Garden Ponds

In the past few years, there has been a growing trend to produce a more natural landscape in the  garden. The sight and sounds of water often serve to top off this natural setting. Before embarking  on making a pond, ertain decisions must be made in advance; careful planning will save a lot of  time and frustration.

  • Where is the pond going to go?
  • What is it going to be made of?
  • What do you want in the pond?
  • Do you need a filter?

PLACEMENT:  Ponds can be placed in  full sun or slightly shaded areas. It  would be advisable to place the pond in  a position where it will not receive too much mess from large bushes or trees. If young children  frequent the area, consideration must be given to the depth of the pond for their safety!

TYPES OF PONDS: Pre-formed fibreglass or Poly ponds which come  in a variety of shapes (though tend to be small), are durable and one  of the easiest types of ponds to  install. Plastic lined ponds are  a  cheaper alternative, but difficult however to form a neat, contoured  pond due  to the number of folds required. Plastic liners are best  suited for larger, simple square or round shapes where no pre-formed  units are  available. If you wish  to have  a self-designed, highly  contoured pond, then concrete is the answer. If an acrylic sealer such  as “Wet-Look” is added to  the cement (with an added damp course)  and it is reinforced properly, then you will have a permanent, long lasting feature in your garden.

FISH: There are basically four ways you can decide on fish. The first is KOI CARP. Koi can grow over  two feet in length, so a large pond would be recommended. Also, they have the tendency to destroy  plants, so it is not recommended to mix both together in the same pond. GOLDFISH only do  little  damage to plants, so a few goldfish in a well planted pond would make a good second choice. If you  only want a small pond and you don’t like goldfish, then there are several species of small fish that  you can also put in there. LIVEBEARING FISH such as guppies,  mollies,  platies and swordtails,  require very little attention. They live on insects and graze on algae, but the cold of winter will force  down their  numbers until  successive generations, resistant  to the cold, continue to breed the  numbers back up every summer. Or, if you want  trouble free fish, then the small WHITECLOUD  MINNOW is the easiest self-sustaining fish that you can keep. They will live entirely on insects that  fall  in the water and they are also fond of the dreaded mosquito larvae. The fourth choice is the  natural method, keeping FROGS! This will  increase the natural sounds in you garden (or drive you  crazy at night). The whitecloud minnow can also  be  kept in the pond with them to  keep the  population of mosquitoes down.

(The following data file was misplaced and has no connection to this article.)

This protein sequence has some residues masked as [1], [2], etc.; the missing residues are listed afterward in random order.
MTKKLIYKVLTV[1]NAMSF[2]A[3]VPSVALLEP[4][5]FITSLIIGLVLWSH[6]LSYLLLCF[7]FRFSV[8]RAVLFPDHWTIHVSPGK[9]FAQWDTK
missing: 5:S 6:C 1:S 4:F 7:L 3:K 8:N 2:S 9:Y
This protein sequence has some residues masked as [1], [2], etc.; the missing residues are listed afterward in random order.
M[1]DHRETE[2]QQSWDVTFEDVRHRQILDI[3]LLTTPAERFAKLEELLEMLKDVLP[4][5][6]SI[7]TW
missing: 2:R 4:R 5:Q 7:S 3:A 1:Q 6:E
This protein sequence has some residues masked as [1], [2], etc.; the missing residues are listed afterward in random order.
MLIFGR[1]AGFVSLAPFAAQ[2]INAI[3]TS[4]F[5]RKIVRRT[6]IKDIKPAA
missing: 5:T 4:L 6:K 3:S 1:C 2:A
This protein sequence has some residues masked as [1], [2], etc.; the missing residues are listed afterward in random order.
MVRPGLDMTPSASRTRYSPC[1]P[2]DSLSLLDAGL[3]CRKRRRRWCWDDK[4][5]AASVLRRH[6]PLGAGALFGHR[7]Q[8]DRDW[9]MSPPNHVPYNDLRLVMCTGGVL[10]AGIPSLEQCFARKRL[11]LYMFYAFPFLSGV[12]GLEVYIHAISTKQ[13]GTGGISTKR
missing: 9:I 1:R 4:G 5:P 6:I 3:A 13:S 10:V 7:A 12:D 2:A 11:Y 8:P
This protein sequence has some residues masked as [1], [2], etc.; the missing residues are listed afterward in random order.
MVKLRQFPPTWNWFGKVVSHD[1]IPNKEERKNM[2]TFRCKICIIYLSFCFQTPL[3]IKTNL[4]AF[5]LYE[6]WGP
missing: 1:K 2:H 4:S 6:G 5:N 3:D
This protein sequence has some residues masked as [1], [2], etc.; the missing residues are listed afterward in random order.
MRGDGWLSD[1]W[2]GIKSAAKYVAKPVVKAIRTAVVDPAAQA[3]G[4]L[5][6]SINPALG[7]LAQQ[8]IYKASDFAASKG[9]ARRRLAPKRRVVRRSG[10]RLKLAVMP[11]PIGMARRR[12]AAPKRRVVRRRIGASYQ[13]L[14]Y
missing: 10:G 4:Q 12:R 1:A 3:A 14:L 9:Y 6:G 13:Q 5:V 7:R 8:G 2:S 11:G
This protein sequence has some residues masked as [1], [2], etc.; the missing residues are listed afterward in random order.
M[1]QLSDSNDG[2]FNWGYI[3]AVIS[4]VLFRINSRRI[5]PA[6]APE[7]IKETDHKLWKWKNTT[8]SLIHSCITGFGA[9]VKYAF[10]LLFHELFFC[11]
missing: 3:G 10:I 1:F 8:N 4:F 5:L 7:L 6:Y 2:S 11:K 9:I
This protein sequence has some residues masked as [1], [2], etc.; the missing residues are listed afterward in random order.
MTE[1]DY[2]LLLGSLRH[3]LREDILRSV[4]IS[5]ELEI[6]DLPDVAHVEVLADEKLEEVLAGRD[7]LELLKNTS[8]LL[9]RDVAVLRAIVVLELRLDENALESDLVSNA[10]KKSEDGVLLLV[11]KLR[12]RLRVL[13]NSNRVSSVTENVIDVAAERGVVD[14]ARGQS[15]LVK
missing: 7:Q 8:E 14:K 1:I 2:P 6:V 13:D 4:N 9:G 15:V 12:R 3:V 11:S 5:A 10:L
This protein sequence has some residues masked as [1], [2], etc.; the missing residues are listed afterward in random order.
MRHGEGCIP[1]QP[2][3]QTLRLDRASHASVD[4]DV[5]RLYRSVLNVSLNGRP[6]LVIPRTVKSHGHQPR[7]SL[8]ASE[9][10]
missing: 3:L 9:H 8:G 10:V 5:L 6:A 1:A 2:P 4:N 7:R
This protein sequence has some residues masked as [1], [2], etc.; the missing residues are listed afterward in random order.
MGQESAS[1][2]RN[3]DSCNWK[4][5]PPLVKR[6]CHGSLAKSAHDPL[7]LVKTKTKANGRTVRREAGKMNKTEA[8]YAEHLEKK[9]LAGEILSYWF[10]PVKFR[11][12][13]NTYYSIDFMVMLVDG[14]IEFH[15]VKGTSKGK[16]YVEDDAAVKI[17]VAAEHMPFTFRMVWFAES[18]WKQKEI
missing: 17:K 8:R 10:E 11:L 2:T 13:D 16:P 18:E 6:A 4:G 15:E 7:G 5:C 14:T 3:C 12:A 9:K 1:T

PLANTS: If you have decided on not keeping Koi carp, then it should not be difficult to establish  plants in your pond. By far the most popular plant is the WATER LILY. A wide range of colours are  available but normally only during the warmer months. If they are kept in large pots and re-potted  every few years with a little cow manure, then they won’t over-run your pond and they should flower  frequently, especially in summer.   There are many other plants available all year round which include  fully submerged and some floating plants. Emergent plants can be  planted in the shallows and around the outside edge of the pond in  moist soil.  Plants in the pond assist in minimising the chances of  algae blooming in the pond. They do this by reducing the amount  of light entering the pond and by absorbing the waste made by the  fish.

FILTERS: In well planted ponds with a low stocking density of fish, filters are not normally required.  But if you have problems with cloudy water (either from dirt or algae), or you intend to have large  numbers of fish, especially Koi and goldfish, then it is necessary to invest in a filter. There are  several designs of filters on the market, each for different pond sizes and applications. An AQUOTIX  staff member can show you the choices during your next visit. Quite often the cause of cloudiness in  the water is caused by algae. There are several ways of removing the algae, this is outlined  in  another free handout from AQUOTIX called "Pond Maintenance and Algae Control" There is more  than one way to make a garden pond. Before you make any  final decisions get advice from more  than one person, especially friends who have already got a pond. The biggest secret of a successful  pond is to  disturb it as little  as possible. Ponds are  not normally well established for a  couple of  years. Once nature takes its course and an equilibrium is reached,  then the crystal clear pond will  blend in with the natural landscape of your garden.

If ever you run into  trouble or you just can’t seem to find what you need, just visit the AQUOTIX  showroom for friendly  professional advice and find our fully comprehensive selection of pond and  aquarium goods.